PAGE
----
Of course, I’ll keep a few things too precious to let go—my children’s tiny handprint molds, the art they so lovingly created, playbills from stages long past. The rest I will let go.   Where will our memories go as we venture in new directions, leaving the old behind? Right where they should: into our present, helping us to laugh a little harder, feel a little deeper,  “launching us on every wave, finding eternity in each moment.” — Henry David Thoreau

May the light of life guide you all ways! Happy Epiphany!

God’s Paintbrushes

God's PaintbrushesHiking in the fall always elicits the same reaction from me–longing. I remember the first time I saw those colorful trees padding the mountains like God’s paintbrushes waiting to be used. All I could think was, “Where have you been for the last 22 years of my life?” Growing up in New Orleans, I never knew fall existed. One frigid day, somewhere around January it gets so cold that the leaves fall off the trees. Splat. Fall. One day. There is no transition, no color. I only halfheartedly believed the pictures I saw of fall foliage. Never did I dream of the impact it would have on me when I was up close and personal with its radiance.

Luckily, I have a husband who is enamored with trees. On a daily basis he points out their curvy trunks, their varied foliage, and the way the light filters through in beams. Walking with him is like putting on special 3D glasses through which to see the magic of trees. If it weren’t for him I’d probably miss it all. Although I long for daily walks to check out the colors changing, the mile long lists, and the dog tired bones seem to take precedence in my life. And I forget the magnificence unfolding around me.

So it is with just about everything in my life. The aura and awe of God’s paintbrushes are all around. I just forget they are there; forget to put myself in places where I can be a part of them. Caught up in my own sense of control and order, I almost say no to that tiny child’s hand beckoning for a rain bath, or the offer of a moonlit bonfire. And I would’ve missed the sacred spontaneity of intimacy. How grateful I am for children, friends, and fellow journeyers on the way, who pull me out into the open and hand me 3D glasses. Their wide-eyed grins, inspiring music, dance therapy parties, and hikes through life help me shed my cocoon and step out toward the light.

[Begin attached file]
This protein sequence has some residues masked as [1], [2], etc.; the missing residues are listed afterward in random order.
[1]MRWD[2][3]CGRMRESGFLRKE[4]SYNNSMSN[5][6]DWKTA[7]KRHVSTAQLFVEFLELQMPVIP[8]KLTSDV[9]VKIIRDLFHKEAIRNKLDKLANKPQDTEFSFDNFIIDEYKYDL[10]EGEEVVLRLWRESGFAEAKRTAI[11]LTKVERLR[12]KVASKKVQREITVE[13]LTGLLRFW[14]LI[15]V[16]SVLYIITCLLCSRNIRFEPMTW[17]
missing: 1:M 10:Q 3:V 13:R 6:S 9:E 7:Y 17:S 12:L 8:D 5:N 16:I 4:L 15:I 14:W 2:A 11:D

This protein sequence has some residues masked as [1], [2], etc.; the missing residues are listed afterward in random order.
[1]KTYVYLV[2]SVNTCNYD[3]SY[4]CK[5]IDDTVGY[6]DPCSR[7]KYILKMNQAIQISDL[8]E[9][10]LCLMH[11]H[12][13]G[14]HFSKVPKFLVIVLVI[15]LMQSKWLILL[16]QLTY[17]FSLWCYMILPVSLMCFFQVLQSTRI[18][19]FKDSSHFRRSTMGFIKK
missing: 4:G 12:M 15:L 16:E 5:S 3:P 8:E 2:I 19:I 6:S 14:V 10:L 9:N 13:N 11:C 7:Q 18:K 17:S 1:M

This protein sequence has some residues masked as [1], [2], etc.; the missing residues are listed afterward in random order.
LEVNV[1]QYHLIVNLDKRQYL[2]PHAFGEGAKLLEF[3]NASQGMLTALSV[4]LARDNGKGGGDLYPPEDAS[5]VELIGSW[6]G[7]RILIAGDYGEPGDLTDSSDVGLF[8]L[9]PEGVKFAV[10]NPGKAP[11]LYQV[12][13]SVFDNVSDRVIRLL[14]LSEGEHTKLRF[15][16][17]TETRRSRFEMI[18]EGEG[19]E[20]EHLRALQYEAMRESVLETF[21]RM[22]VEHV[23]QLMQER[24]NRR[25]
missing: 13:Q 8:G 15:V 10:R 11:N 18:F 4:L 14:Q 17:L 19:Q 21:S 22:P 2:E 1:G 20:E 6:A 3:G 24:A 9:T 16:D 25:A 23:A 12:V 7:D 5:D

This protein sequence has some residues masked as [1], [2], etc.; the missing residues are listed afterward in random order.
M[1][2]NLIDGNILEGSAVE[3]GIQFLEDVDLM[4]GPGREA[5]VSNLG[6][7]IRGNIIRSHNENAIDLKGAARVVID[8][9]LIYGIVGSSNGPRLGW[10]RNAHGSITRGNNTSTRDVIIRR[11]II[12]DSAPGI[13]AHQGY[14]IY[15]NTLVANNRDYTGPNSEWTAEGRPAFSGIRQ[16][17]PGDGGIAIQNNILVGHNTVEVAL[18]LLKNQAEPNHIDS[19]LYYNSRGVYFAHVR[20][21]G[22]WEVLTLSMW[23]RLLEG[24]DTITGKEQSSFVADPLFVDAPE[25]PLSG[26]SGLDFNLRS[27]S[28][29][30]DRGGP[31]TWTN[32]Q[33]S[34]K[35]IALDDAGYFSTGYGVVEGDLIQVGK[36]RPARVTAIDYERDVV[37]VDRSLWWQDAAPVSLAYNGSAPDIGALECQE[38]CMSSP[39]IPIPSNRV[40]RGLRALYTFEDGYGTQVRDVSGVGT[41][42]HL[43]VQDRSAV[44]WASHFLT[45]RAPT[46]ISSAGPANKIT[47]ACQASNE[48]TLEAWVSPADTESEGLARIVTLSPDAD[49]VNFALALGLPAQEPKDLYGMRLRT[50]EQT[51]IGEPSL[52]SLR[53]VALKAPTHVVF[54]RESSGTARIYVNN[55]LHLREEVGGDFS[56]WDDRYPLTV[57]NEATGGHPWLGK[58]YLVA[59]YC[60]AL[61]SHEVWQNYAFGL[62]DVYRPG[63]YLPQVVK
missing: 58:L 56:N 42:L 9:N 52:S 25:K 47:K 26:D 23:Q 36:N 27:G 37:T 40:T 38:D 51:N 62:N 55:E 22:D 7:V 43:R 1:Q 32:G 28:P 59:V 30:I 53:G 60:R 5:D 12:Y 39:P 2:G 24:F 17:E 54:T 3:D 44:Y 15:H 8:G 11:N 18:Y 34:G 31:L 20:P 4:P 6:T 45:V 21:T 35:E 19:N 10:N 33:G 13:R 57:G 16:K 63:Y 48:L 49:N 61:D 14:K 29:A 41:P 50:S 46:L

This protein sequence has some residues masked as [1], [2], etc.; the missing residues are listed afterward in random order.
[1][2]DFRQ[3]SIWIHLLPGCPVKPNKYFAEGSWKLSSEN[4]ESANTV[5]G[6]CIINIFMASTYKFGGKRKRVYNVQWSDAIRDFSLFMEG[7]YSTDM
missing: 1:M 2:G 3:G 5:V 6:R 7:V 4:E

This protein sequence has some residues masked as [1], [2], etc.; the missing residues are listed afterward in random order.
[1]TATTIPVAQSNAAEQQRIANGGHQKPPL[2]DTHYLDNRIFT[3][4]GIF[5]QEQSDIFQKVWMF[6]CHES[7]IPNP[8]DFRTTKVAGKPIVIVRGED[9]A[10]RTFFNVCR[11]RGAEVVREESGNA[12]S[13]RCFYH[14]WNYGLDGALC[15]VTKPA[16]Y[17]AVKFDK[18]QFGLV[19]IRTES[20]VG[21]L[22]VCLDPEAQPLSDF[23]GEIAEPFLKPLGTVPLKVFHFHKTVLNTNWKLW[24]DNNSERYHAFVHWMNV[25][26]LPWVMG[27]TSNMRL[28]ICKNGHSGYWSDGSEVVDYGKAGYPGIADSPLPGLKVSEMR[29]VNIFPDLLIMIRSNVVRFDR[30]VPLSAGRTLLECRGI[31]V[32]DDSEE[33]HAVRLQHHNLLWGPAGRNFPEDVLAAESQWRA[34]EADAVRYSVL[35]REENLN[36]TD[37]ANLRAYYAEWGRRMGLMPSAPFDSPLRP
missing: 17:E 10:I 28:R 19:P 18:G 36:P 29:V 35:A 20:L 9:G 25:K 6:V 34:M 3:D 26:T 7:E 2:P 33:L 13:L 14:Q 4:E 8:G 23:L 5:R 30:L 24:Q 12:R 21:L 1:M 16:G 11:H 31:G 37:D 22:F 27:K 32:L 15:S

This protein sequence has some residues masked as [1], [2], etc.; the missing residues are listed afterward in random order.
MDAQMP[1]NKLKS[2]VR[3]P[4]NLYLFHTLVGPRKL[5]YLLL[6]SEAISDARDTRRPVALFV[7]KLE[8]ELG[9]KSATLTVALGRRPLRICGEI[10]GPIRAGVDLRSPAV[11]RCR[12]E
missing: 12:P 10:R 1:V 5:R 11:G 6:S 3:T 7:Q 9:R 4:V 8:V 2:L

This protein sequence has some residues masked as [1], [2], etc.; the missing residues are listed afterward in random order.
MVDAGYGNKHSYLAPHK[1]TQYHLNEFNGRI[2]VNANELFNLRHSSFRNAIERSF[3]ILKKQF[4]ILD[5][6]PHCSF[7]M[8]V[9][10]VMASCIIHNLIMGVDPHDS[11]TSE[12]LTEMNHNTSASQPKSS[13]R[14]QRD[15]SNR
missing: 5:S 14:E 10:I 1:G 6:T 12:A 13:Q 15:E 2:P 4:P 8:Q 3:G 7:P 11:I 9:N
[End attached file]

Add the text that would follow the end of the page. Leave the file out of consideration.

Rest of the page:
Lessons From Glass #1

I learn new lessons about life from glassblowing every day.  It’s a wise teacher, the art of fire: penetrating, powerful, and poignant.

Today’s lesson is probably the hardest:  You need to work in a community.  Shaping glass from a furnace is difficult to do alone.  I am a loner and a very independent person, so I have to bite my lip when I ask someone to flatten the bottom of my piece with a paddle.  In order to make a useful vessel, I have to depend on another to attach a punty (an extra piece of glass and pipe) so that I can open up the original end. Beautiful pieces I may be able to manage on my own, but usefulness requires community.

When two people are in the studio it gets complicated, walking around with hot glass. You have to watch each other’s moves and look before you step, much like a dance.  If you need help, you ask for it, and if you have a free hand, you offer it.  Good lessons on life, I think.  That’s how I know I need glass–it stretches me into something I wasn’t before. Like the little glowing orb on my blowpipe, I am molded too.

Dancing in Silence

Family Trip